Gene Taylor put on a clinic in investor relations Monday.
The head of Capital Bank Financial (CBF) in Coral Gables, Fla., knows shareholders must be getting restless. The private-equity-backed company was built to buy other banks, but it hasn't done a deal in more than a year after having made eight in the previous two years.
Other would-be acquirers who are mired in a similar lull — and there are plenty of them — might want to borrow from Taylor's two-part call for investor patience at a financial services conference in New York hosted by Barclays.
Step No. 1: try to show them you are making good use of your down time.
Capital Bank has been shrinking its balance sheet, writing off bad loans and getting rid of "dormant and unprofitable" deposits, explained Taylor, the president and chief executive. Though total loans fell 1% at June 30 compared with March 31, the $7 billion-asset Capital increased originations by 20% in the second quarter, according to his presentation, entitled "The Path to Performance."
Step No. 2: make it clear you remember the original mission.
Management remains focused on finalizing an acquisition by year end, Taylor and one of his colleagues said.
"You can't be a growth bank unless you build your assets," said Christopher Marshall, Capital's chief financial officer. "We've been operating our bank with far too much capital. We fully expect to execute on additional acquisitions that meet the criteria of the previous banks we have bought."
Capital, backed by Crestview Partners and other private-equity players and run by former Bank of America executives, announced its first bank acquisition in 2010. Its most recent acquisition, Southern Community Financial in Winston-Salem, N.C., was announced in March 2012 and completed in October. The company's territory resembles a triangle that runs from Miami up to the North Carolina coast and then west to Nashville, Tenn.
"We are in discussions with multiple banks," Marshall said, adding that he'd be "disappointed" if Capital failed to announce a deal by the end of this year.
"We've been actively looking," Marshall added. "We know the space very well and we know the banks that we want to buy. The Southeast is still a target- rich environment … and there are dozens of banks that have to do something."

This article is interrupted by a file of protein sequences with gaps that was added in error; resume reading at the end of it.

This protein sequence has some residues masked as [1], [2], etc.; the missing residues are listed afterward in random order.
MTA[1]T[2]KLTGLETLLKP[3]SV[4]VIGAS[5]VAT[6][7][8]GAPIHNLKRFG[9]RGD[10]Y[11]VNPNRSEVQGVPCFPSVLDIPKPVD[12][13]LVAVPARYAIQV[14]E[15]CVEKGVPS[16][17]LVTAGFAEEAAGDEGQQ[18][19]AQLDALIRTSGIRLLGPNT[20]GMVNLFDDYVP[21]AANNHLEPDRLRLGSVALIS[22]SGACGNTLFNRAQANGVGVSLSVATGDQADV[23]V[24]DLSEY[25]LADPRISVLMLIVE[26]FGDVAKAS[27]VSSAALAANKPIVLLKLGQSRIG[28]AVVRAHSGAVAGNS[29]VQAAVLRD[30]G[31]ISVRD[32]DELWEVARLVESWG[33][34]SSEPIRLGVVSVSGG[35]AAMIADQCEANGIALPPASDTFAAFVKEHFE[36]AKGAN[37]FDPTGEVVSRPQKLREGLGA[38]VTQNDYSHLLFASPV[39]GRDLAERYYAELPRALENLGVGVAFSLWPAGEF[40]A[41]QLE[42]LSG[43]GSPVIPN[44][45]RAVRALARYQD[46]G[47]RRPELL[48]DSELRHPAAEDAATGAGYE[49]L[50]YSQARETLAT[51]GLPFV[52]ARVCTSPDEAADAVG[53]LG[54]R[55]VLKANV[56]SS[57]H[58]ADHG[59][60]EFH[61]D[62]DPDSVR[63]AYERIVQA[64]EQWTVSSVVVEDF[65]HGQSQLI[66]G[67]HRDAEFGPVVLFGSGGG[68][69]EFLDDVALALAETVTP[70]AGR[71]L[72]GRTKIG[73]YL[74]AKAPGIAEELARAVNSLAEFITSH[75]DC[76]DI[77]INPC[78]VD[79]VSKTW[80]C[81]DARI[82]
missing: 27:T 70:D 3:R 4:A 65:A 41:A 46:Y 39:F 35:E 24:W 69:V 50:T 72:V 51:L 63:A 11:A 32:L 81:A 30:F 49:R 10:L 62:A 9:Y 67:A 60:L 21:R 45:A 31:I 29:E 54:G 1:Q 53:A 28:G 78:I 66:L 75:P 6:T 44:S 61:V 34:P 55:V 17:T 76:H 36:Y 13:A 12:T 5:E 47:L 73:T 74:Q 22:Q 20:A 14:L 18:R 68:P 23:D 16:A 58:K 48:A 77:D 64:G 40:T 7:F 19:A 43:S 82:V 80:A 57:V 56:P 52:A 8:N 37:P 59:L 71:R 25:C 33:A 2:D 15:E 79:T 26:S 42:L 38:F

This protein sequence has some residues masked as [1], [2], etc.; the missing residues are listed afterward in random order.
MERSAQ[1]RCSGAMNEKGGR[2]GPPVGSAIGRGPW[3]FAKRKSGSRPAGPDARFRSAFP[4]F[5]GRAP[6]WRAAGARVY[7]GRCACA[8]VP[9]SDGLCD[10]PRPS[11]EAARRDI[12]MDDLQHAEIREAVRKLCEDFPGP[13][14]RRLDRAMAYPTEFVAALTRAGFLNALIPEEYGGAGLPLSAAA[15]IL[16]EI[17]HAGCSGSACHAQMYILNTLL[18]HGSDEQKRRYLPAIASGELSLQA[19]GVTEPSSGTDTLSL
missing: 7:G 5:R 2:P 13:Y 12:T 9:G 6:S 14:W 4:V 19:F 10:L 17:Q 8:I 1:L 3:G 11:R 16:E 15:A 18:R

Taylor underscored that point. "You can assume that we have had conversations with anything that trades. … There is no shortage of targets."
Capital is also finding the acquisition game less crowded now, in terms of aspiring consolidators, compared with 2011, executives said. The company is just having a hard time finding attractive banks that are ready to sell, Marshall said. "As the 2014 outlook becomes clearer, boards might be more willing to bite the bullet and get some things done," he said.
Balance sheet management is often viewed as more mundane than bank acquisitions, but Capital's management team said efforts to purge assets and deposits will also help it achieve its goal of having a 1% return on assets. Its ratio stands at 0.64% and trails behind other Southeastern banks such as BankUnited (BKU), Trustmark (TRMK) and United Bankshares (UBSI).
Much of that cleanup is a result of the earlier acquisitions. Capital bought distressed banks that had high concentrations of commercial real estate loans and often paid the highest deposit rates in their markets. Commercial real estate now makes up less than 30% of total loans compared with 42% of the portfolio at its peak.
Capital is spending upwards of $50 million annually to manage its $854 million portfolio of criticized and classified assets, Marshall said. Management has been cleaning out an average of $100 million in distressed assets each quarter, including $133 million in the second quarter, which puts it on pace to eliminate those assets within two years.
About 80% of those annual costs, or roughly $40 million, should "be permanently eliminated," Marshall said, which would boost annual earnings per share by 40 cents.
Another big reason for Capital's lagging return on assets, as well as tangible common equity, is its stockpile of capital, executives said. The company went public a year ago.
While acquisitions are a priority, management said they are also in discussions about buying back more stock. "If we're able to deploy this capital in a thoughtful, nondilutive manner we should be able to close a large portion of the valuation gap," Taylor said.